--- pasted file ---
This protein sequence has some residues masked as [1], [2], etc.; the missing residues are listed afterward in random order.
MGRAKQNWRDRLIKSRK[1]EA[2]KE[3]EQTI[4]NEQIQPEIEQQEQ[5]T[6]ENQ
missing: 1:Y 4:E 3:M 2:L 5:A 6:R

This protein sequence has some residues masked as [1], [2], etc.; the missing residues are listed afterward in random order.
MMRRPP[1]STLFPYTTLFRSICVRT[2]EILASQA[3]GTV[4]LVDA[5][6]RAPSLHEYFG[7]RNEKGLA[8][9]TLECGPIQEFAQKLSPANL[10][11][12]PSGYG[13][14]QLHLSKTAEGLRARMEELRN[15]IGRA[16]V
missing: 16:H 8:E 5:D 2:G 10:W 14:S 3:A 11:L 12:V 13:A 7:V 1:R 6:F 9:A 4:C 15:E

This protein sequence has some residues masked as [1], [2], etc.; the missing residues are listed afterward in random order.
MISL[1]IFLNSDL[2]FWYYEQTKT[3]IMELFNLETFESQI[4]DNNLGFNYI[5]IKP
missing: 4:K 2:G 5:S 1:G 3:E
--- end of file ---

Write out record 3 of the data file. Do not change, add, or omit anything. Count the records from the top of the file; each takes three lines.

This protein sequence has some residues masked as [1], [2], etc.; the missing residues are listed afterward in random order.
MISL[1]IFLNSDL[2]FWYYEQTKT[3]IMELFNLETFESQI[4]DNNLGFNYI[5]IKP
missing: 4:K 2:G 5:S 1:G 3:E